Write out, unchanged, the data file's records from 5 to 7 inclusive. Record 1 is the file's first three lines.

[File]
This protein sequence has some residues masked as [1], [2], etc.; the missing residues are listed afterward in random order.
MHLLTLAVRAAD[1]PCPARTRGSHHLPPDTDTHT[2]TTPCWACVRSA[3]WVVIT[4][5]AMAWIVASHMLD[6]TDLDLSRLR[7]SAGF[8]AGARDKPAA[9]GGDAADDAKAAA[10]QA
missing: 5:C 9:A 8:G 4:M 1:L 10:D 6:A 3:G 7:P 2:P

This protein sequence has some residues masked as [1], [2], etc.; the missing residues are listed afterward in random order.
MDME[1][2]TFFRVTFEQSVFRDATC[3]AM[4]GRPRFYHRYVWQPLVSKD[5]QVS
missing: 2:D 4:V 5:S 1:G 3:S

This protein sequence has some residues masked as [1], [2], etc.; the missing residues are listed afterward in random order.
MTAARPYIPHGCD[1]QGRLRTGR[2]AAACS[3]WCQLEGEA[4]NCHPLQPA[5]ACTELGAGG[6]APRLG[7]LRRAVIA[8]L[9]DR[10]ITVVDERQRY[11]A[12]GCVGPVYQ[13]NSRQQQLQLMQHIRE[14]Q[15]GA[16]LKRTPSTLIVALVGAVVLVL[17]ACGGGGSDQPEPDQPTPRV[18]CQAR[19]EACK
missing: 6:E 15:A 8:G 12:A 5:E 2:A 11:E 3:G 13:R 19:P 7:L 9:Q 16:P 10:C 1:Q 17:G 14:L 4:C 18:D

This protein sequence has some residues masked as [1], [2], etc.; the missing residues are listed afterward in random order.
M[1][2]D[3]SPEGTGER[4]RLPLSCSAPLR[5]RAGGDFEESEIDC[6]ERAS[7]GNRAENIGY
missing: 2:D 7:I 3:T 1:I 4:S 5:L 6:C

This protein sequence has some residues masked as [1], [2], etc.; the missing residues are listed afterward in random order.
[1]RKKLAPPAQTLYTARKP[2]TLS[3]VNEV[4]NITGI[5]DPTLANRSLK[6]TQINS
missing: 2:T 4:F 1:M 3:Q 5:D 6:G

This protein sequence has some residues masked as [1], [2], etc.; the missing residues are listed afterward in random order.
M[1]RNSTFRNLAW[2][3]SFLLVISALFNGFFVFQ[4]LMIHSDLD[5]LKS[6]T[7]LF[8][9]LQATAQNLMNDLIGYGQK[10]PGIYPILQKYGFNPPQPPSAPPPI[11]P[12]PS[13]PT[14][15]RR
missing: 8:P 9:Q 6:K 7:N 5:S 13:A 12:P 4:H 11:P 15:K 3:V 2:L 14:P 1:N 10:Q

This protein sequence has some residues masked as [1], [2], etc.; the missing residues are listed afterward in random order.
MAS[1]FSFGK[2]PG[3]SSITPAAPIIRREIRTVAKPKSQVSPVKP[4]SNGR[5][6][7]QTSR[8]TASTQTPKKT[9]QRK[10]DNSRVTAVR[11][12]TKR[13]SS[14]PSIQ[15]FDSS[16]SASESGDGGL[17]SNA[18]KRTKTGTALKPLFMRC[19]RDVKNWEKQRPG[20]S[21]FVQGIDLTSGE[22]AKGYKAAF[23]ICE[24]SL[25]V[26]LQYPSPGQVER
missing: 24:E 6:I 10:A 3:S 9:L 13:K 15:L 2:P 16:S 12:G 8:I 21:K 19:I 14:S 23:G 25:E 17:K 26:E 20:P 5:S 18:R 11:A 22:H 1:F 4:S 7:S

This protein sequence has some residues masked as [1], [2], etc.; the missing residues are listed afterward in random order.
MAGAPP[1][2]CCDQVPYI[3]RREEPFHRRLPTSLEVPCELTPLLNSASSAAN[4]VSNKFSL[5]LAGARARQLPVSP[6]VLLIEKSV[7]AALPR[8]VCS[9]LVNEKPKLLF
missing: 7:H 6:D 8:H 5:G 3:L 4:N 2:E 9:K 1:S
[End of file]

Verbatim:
This protein sequence has some residues masked as [1], [2], etc.; the missing residues are listed afterward in random order.
[1]RKKLAPPAQTLYTARKP[2]TLS[3]VNEV[4]NITGI[5]DPTLANRSLK[6]TQINS
missing: 2:T 4:F 1:M 3:Q 5:D 6:G

This protein sequence has some residues masked as [1], [2], etc.; the missing residues are listed afterward in random order.
M[1]RNSTFRNLAW[2][3]SFLLVISALFNGFFVFQ[4]LMIHSDLD[5]LKS[6]T[7]LF[8][9]LQATAQNLMNDLIGYGQK[10]PGIYPILQKYGFNPPQPPSAPPPI[11]P[12]PS[13]PT[14][15]RR
missing: 8:P 9:Q 6:K 7:N 5:S 13:A 12:P 4:H 11:P 15:K 3:V 2:L 14:P 1:N 10:Q

This protein sequence has some residues masked as [1], [2], etc.; the missing residues are listed afterward in random order.
MAS[1]FSFGK[2]PG[3]SSITPAAPIIRREIRTVAKPKSQVSPVKP[4]SNGR[5][6][7]QTSR[8]TASTQTPKKT[9]QRK[10]DNSRVTAVR[11][12]TKR[13]SS[14]PSIQ[15]FDSS[16]SASESGDGGL[17]SNA[18]KRTKTGTALKPLFMRC[19]RDVKNWEKQRPG[20]S[21]FVQGIDLTSGE[22]AKGYKAAF[23]ICE[24]SL[25]V[26]LQYPSPGQVER
missing: 24:E 6:I 10:A 3:S 9:L 13:K 15:L 2:P 16:S 12:G 8:I 21:K 19:I 14:S 23:G 25:E 17:K 26:E 20:P 5:S 18:R 11:A 22:H 1:F 4:S 7:S